Australian farmers fined for feeding swill to pigs
Three Australian farmers have been fined almost AUD$33,000 (€20,180) for
swill feeding 620 pigs at three separate properties in New South Wales
It is one of the biggest swill busts in NSW, according
to Primary Industries Minister Ian Macdonald. NSW Department of
Primary Industries agricultural compliance manager, Andrew Sanger, said the pigs
were being allowed to feed on dead sheep as well as other animal carcasses
including pigs and poultry from the Forbes properties.
The NSW DPI and the local Rural Lands Protection Board
investigated the case and brought it before the court as a breach of the Stock
Diseases Act. Dr Sanger said the seriousness of the offences can not be
overstated. "Swill feeding is illegal," he said.
"Activities like this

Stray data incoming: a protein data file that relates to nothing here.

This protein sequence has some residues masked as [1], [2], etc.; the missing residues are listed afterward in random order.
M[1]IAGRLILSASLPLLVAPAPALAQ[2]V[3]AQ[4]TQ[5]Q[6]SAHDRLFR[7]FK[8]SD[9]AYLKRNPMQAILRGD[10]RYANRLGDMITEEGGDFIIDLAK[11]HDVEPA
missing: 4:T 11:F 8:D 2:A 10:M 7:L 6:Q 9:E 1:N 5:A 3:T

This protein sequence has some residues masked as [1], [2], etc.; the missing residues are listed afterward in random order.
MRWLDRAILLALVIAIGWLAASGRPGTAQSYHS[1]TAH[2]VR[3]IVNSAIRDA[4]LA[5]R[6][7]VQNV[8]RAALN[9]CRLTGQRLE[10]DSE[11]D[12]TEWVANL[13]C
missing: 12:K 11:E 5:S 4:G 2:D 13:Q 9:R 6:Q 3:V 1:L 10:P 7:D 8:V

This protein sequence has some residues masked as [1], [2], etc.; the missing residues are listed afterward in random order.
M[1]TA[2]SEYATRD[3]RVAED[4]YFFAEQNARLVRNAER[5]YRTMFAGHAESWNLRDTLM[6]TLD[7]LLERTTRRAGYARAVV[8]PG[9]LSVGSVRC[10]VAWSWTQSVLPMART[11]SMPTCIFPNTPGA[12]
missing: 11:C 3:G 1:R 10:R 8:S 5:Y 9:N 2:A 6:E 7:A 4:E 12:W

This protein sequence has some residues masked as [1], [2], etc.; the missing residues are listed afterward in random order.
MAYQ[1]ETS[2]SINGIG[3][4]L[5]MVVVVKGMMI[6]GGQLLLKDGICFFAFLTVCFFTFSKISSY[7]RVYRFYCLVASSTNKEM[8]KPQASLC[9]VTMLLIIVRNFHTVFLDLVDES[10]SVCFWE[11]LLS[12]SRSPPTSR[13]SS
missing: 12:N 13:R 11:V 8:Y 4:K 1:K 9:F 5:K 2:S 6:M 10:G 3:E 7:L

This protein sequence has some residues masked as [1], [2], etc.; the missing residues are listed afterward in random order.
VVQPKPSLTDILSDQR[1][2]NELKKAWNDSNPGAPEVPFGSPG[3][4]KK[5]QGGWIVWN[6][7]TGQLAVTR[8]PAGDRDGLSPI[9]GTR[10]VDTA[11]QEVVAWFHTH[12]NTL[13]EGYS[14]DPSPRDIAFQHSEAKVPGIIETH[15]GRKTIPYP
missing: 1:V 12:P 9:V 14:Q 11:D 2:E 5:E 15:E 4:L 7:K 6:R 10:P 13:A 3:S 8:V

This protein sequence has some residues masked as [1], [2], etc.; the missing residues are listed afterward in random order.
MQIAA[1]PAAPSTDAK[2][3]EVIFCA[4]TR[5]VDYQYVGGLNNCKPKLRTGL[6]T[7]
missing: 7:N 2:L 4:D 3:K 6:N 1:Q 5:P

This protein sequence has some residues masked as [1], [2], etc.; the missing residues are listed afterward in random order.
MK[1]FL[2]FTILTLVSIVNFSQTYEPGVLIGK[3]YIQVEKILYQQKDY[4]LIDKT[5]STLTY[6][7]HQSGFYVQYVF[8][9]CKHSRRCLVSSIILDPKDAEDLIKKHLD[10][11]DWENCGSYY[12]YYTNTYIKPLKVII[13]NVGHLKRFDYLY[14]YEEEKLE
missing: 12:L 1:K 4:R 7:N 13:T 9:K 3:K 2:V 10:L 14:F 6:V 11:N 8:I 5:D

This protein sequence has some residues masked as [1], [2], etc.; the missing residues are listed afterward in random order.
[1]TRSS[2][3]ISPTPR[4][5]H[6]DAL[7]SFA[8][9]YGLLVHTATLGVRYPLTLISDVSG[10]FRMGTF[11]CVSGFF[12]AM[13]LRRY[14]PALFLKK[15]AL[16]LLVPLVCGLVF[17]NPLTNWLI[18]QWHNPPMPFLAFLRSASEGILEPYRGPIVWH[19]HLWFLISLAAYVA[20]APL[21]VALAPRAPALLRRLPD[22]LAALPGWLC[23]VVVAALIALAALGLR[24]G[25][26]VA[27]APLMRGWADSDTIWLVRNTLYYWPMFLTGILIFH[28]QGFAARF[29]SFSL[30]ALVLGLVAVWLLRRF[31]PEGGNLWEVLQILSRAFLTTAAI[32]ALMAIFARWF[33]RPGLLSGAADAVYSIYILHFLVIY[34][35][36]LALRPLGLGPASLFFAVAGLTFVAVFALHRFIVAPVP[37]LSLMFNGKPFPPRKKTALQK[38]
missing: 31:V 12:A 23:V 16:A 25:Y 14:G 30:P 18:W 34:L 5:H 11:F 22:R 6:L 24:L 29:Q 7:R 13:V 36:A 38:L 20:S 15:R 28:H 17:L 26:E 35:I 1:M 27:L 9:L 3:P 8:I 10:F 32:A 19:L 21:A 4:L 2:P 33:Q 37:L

increase risk of spreading a number of endemic diseases like anthrax, and have
the potential to cause exotic disease outbreaks such as Foot-and-Mouth Disease.
"Diseases associated with swill feeding animals have the potential to
cause massive disaster for our livestock industries through loss of export
markets, lost production and large-scale animal health and welfare issues."
Swill feeding has caused foot-and-mouth disease
outbreaks overseas, including the catastrophic epidemic in the UK in 2001. It
was common in Australia in the 1950s and is now banned nationwide. Some food
wastes have been categorised as 'prohibited substances', and it is against the
law to feed them to pigs.
â€¢ Australian Department of Primary
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